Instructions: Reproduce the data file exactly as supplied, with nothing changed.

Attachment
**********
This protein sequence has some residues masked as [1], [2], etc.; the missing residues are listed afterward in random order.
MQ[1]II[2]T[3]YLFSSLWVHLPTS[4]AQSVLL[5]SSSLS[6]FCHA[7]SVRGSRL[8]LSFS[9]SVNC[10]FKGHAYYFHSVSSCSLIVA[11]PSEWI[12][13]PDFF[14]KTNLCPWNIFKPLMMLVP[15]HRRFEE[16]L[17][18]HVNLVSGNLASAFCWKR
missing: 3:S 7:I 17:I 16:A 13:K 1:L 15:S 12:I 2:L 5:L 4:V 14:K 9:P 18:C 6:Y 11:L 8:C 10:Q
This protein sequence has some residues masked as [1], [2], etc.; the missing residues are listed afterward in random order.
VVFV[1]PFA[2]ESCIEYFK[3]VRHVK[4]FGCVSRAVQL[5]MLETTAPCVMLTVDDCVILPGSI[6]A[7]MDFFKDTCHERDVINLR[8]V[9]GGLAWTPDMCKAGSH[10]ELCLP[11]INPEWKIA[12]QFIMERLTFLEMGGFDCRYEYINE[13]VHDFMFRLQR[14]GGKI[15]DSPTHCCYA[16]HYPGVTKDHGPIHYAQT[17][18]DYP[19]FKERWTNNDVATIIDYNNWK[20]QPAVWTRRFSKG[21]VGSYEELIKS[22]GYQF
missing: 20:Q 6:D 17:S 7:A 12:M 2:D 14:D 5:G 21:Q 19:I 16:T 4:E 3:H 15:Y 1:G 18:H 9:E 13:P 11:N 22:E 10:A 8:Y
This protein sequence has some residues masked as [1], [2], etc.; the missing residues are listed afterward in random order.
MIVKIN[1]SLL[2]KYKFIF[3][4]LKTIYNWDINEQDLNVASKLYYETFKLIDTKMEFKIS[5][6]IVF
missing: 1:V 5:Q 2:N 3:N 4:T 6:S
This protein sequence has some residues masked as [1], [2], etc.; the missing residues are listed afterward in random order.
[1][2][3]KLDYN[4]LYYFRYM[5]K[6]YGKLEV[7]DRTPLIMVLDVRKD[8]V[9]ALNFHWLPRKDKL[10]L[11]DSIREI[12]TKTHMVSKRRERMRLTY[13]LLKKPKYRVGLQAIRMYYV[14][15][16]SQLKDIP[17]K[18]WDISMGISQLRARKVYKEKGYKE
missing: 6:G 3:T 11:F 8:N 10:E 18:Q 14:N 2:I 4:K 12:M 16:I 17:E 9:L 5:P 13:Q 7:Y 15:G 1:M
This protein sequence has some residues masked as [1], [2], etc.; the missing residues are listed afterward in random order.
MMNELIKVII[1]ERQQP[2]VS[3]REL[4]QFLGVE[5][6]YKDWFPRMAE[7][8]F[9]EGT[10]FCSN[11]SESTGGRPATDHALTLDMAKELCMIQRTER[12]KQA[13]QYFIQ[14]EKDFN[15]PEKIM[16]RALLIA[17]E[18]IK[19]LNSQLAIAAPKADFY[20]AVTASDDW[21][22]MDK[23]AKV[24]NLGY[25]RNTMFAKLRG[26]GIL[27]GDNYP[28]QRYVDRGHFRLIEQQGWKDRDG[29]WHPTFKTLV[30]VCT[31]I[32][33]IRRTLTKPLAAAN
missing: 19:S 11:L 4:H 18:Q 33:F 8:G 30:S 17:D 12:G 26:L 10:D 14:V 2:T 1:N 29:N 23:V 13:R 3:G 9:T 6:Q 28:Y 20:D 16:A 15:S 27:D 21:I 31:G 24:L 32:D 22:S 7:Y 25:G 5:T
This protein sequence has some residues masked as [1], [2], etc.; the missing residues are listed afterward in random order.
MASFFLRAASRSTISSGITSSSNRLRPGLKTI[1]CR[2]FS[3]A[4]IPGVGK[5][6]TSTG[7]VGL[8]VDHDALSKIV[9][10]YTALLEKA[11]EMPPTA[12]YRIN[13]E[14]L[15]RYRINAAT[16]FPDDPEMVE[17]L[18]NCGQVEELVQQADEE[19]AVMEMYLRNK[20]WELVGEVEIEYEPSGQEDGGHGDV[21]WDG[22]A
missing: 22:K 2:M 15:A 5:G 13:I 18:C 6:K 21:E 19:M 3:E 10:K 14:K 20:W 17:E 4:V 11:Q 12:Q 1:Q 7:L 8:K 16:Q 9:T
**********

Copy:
This protein sequence has some residues masked as [1], [2], etc.; the missing residues are listed afterward in random order.
MQ[1]II[2]T[3]YLFSSLWVHLPTS[4]AQSVLL[5]SSSLS[6]FCHA[7]SVRGSRL[8]LSFS[9]SVNC[10]FKGHAYYFHSVSSCSLIVA[11]PSEWI[12][13]PDFF[14]KTNLCPWNIFKPLMMLVP[15]HRRFEE[16]L[17][18]HVNLVSGNLASAFCWKR
missing: 3:S 7:I 17:I 16:A 13:K 1:L 15:S 12:I 2:L 5:L 4:V 14:K 9:P 18:C 6:Y 11:L 8:C 10:Q
This protein sequence has some residues masked as [1], [2], etc.; the missing residues are listed afterward in random order.
VVFV[1]PFA[2]ESCIEYFK[3]VRHVK[4]FGCVSRAVQL[5]MLETTAPCVMLTVDDCVILPGSI[6]A[7]MDFFKDTCHERDVINLR[8]V[9]GGLAWTPDMCKAGSH[10]ELCLP[11]INPEWKIA[12]QFIMERLTFLEMGGFDCRYEYINE[13]VHDFMFRLQR[14]GGKI[15]DSPTHCCYA[16]HYPGVTKDHGPIHYAQT[17][18]DYP[19]FKERWTNNDVATIIDYNNWK[20]QPAVWTRRFSKG[21]VGSYEELIKS[22]GYQF
missing: 20:Q 6:D 17:S 7:A 12:M 2:D 14:D 5:G 21:Q 19:I 16:T 4:E 3:H 15:Y 1:G 18:H 9:E 13:P 11:N 22:E 10:A 8:Y
This protein sequence has some residues masked as [1], [2], etc.; the missing residues are listed afterward in random order.
MIVKIN[1]SLL[2]KYKFIF[3][4]LKTIYNWDINEQDLNVASKLYYETFKLIDTKMEFKIS[5][6]IVF
missing: 1:V 5:Q 2:N 3:N 4:T 6:S
This protein sequence has some residues masked as [1], [2], etc.; the missing residues are listed afterward in random order.
[1][2][3]KLDYN[4]LYYFRYM[5]K[6]YGKLEV[7]DRTPLIMVLDVRKD[8]V[9]ALNFHWLPRKDKL[10]L[11]DSIREI[12]TKTHMVSKRRERMRLTY[13]LLKKPKYRVGLQAIRMYYV[14][15][16]SQLKDIP[17]K[18]WDISMGISQLRARKVYKEKGYKE
missing: 6:G 3:T 11:F 8:N 10:E 18:Q 14:N 2:I 4:K 12:M 16:I 17:E 9:L 5:P 13:Q 7:Y 15:G 1:M
This protein sequence has some residues masked as [1], [2], etc.; the missing residues are listed afterward in random order.
MMNELIKVII[1]ERQQP[2]VS[3]REL[4]QFLGVE[5][6]YKDWFPRMAE[7][8]F[9]EGT[10]FCSN[11]SESTGGRPATDHALTLDMAKELCMIQRTER[12]KQA[13]QYFIQ[14]EKDFN[15]PEKIM[16]RALLIA[17]E[18]IK[19]LNSQLAIAAPKADFY[20]AVTASDDW[21][22]MDK[23]AKV[24]NLGY[25]RNTMFAKLRG[26]GIL[27]GDNYP[28]QRYVDRGHFRLIEQQGWKDRDG[29]WHPTFKTLV[30]VCT[31]I[32][33]IRRTLTKPLAAAN
missing: 19:S 11:L 4:H 18:Q 33:F 8:G 30:S 17:D 12:G 26:L 10:D 14:V 2:T 1:N 29:N 23:V 13:R 3:G 9:T 6:Q 28:Y 20:D 16:A 15:S 27:D 21:I 31:G 24:L 32:D 22:S 7:Y 25:G 5:T
This protein sequence has some residues masked as [1], [2], etc.; the missing residues are listed afterward in random order.
MASFFLRAASRSTISSGITSSSNRLRPGLKTI[1]CR[2]FS[3]A[4]IPGVGK[5][6]TSTG[7]VGL[8]VDHDALSKIV[9][10]YTALLEKA[11]EMPPTA[12]YRIN[13]E[14]L[15]RYRINAAT[16]FPDDPEMVE[17]L[18]NCGQVEELVQQADEE[19]AVMEMYLRNK[20]WELVGEVEIEYEPSGQEDGGHGDV[21]WDG[22]A
missing: 22:K 2:M 15:A 5:G 13:I 18:C 6:K 21:E 19:M 3:E 10:K 14:K 20:W 17:E 4:V 11:Q 12:Q 1:Q 7:L 8:K 16:Q 9:T